Han Dieperink: American national debt keeps rising
This column was originally written in Dutch. This is an English translation.
By Han Dieperink, written in a personal capacity
There are regular concerns about the sustainability of the US government debt. The Americans also seem to be doing nothing to address these concerns. They still see the dollar as 'our currency, their problem'.
Between 1990 and 2022, the US national debt increased by 889% from $3.2 trillion to $32 trillion. US GDP increased 113% from $9.7 trillion to $20 trillion in the same time. Debt is usually expressed as a percentage of income (GDP) and in this case it has increased from 53% to 120%.
In addition, there are numerous (increasing) obligations in the field of social security that must be paid by the government, but which are not covered from a budgetary point of view. These are also actually debts of the American government. Some time ago, these off-balance sheet liabilities amounted to around $70 trillion.
Low interest rates make debt affordable
As long as the interest on the debt can be paid, there is no problem. Japan has much more debt (as a percentage of GDP) and pays little interest on it. Moreover, it is good to always look at the whole picture. The Japanese themselves are rich, more than 95% of the Japanese national debt is owned by Japan itself. Half is even owned by the Japanese central bank.
In Japan I once had the opportunity to ask someone from the Bank of Japan whether it was possible for a central bank (also part of the government) to cancel this part of the debt. He gave the somewhat surprising answer that the Bank of Japan would do so immediately if the government promised never to run a budget deficit again.
Interest larger part of budget
For a long time, Americans paid approximately 2% interest on the debt. Because a relatively large part has been financed for a short period of time, more than 10% of the debt must be refinanced every year. This now comes at a higher interest rate and that percentage is creeping towards 3%. This does mean that the interest burden on the American budget has increased by about $500 million.
In the first decade of this century, the United States paid 4.5% on its debt, and in the 1990s an average of 6.6%. If interest rates return to such levels, 3 to 4% of GDP will be spent on interest. In other words, the US economy needs to grow faster than 3 to 4% to reduce debt as a percentage of GDP. Now that is nominal growth, so a higher inflation level helps in such a case.
Who Finances the US National Debt?
The question is who will finance the Americans. Now the dollar is the reserve currency and that means that many countries hold a lot of dollars. Just look at all the dollars tied up in oil. On average, oil takes 3 months to travel and 1 day of consumption of 103 million barrels is worth almost 10 billion dollars at the current oil price.
Yet there are also countries that want to be less dependent on the dollar. For example, China has been working to become less dependent on the dollar for more than 10 years. Now that interest rates in Japan are also rising, there are also fewer carry trades from the Japanese yen to the dollar. In addition, the US government has used the dollar as a weapon against the Russians. This means that other countries also prefer not to hold too many dollars. Moreover, more and more countries can trade in their local currency, so dollars are no longer needed at all.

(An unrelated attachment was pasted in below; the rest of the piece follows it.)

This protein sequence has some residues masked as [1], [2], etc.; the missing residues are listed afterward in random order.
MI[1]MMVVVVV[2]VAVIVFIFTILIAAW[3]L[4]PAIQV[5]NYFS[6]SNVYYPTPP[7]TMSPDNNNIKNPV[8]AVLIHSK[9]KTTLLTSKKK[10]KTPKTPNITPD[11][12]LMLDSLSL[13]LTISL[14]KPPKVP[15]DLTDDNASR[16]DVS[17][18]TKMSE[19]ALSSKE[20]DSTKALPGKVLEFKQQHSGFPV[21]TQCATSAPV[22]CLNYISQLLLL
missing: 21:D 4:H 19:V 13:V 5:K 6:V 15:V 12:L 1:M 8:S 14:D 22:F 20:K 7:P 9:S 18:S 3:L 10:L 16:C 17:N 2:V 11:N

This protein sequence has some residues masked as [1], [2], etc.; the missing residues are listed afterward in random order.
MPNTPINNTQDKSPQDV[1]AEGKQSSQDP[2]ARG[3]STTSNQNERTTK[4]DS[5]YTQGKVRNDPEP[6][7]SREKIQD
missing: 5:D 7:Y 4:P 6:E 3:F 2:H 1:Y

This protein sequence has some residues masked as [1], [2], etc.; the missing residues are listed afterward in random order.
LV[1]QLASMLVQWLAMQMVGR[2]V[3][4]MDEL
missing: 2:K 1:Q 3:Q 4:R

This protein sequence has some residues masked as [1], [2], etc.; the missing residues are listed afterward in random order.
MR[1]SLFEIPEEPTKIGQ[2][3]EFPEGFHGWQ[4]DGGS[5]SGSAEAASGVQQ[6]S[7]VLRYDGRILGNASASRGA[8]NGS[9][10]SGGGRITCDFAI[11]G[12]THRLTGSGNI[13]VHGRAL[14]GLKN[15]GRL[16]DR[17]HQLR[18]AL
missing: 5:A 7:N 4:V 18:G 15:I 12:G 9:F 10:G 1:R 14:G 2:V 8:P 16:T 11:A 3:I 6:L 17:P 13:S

There are also a number of domestic sellers of US government paper. The Fed still has about $9 trillion on its balance sheet that it would like to get rid of, under the guise of monetary tightening. Many American banks now also hold a lot of government paper, an important cause of the banking crisis earlier this year.
The sustainable US national debt
For the time being, the Americans are doing nothing to prevent the national debt from rising. The investment packages under President Joe Biden are causing the budget deficit to rise and it is therefore justified to expect that the American national debt will rise further. Then it may suddenly happen that the market is no longer prepared to finance the Americans.
That's not too bad and it's also a matter of price. There is still so much savings in the world that there is a shortage of risk-free paper. Normally these are companies and countries with a AAA rating. The United States still has such a rating with Moody's, but no longer with Fitch and Standard & Poors. Nevertheless, the market still sees American treasuries as risk-free paper.
If it really is not possible to finance the national debt, the Federal Reserve can always provide monetary financing. Since the corona pandemic, it has become apparent that much more is possible than what was previously seen as possible. An alternative is for the Americans to make cuts, but given the largest items in the budget (social security and defense), this seems impossible. Higher taxes are an option, but that seems politically unfeasible.
The United States can always pay off its national debt down to the last cent. The only question is what you can buy with a dollar. As long as a country has control over its own currency, that country can never go bankrupt (this does not apply to the individual countries of the eurozone). In the United States, dollars can always be printed. This may cause more inflation, which in itself is also a form of default, but the debt can always be financed in dollars.